What today seems like the stuff nightmares are made of was commonplace in the 19th and early 20th centuries: After loved ones had died, their relatives had them photographed so that they could be remembered. Since photography was not yet widespread at that time, these photos were often the only pictures that the bereaved had of them, especially in the case of deceased children. The dead were mostly shown as if they were sleeping, but sometimes they were also deliberately shown “alive” with their family members or favorite objects such as toys.

Somerton man

In December 1948, the body of an unknown man who was apparently poisoned was found on Somerton Beach in Adelaide, Australia. The well-dressed and well-groomed man in his mid-forties had no papers with him, the labels of his clothes had been carefully cut out. A small piece of paper was later found in the man's additionally sewn-in trouser pocket with the inscription “Tamam Shud”, a Persian expression for “the end”. The note itself was torn from a book, and a nationwide search also found the copy to which the scrap belonged. It was thrown into a doctor's car the night before the body was discovered. The book is a volume of poetry, the last poem of which had part of the page torn off. On the back of the cover there were also handwritten letters that indicate a code. However, this has not yet been resolved. It is still unclear who the deceased is and what happened to him. The case is considered open and theSouth Australian Major Crime Task Force continues to take hints.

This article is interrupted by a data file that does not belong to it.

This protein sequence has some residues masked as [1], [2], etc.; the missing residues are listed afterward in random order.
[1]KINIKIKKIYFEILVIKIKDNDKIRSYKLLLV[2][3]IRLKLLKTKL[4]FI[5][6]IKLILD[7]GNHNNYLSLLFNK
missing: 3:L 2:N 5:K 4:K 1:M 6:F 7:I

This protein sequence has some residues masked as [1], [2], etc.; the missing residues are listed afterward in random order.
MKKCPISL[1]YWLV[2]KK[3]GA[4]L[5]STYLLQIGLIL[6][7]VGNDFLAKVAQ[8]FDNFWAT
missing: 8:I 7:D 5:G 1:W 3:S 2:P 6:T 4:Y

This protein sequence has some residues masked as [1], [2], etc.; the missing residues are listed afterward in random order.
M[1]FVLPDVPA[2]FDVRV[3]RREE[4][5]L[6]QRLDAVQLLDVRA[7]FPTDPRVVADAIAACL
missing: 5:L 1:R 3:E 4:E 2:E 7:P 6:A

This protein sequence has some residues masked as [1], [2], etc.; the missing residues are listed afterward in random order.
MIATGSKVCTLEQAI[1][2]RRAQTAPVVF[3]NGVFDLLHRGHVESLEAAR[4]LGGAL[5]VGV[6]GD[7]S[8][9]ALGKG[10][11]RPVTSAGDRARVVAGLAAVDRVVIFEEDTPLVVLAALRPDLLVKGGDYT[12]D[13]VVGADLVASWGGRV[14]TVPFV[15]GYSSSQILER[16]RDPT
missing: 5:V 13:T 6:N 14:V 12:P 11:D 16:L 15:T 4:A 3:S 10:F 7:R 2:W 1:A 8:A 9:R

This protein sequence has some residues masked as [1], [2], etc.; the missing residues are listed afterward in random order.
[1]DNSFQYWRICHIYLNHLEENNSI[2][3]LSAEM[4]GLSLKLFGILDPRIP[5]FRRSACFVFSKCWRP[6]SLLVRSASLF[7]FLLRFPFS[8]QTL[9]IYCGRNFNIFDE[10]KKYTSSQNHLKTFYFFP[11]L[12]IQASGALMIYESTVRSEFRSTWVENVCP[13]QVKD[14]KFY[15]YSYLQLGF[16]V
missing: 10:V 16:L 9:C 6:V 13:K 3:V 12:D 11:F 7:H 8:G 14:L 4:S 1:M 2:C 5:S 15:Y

Aokigahara

Aokigahara is probably the most famous forest in the world - for a tragic reason: For decades people have been drawn to the Japanese forest who have committed suicide in the depths of the undergrowth. As early as the 19th century, families were said to have abandoned old people and children in dense forests when there was famine and left them to die. Since the sixties, there has been an increasing number of people at risk of suicide, which is why search parties regularly roam the allegedly cursed forest. Several dozen bodies are recovered there every year, but many missing people are never found.

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June and Jennifer Gibbons

The identical twins June and Jennifer Gibbons puzzled their families and doctors: Inseparable from birth, the girls soon began to isolate themselves from the outside world and only talk to each other in their own language. As the only black people in the school, they were avoided, excluded and bullied. In the end, this led to them being released from school early so as not to be bullied any further. Later they even synchronized their movements, and people around them began to be afraid of the girls. After the sisters, who had an interest in creative writing, became suspicious of criminals, they spent several years in closed facilities, where they were sedated with medication. There they came back to a pact that they made at a young age. That said, if one of the two dies, the other begins to live a normal life. After Jennifer died in 1993 of an inflammation of the heart muscle, which can be caused, among other things, by drug abuse, June began her normal life and gave interviews to Harper’s Bazaar and The Guardian. Today she lives in seclusion without outside help.

Coffin birth

This medical phenomenon is as disturbing as it sounds: a coffin birth describes an apparent birth after a pregnant corpse is buried with its unborn child. The putrefaction process inside the coffin produces gases that puff up the mother's corpse. As a result of the resulting pressure inside the body, the dead unborn baby is then pressed out through the birth canal.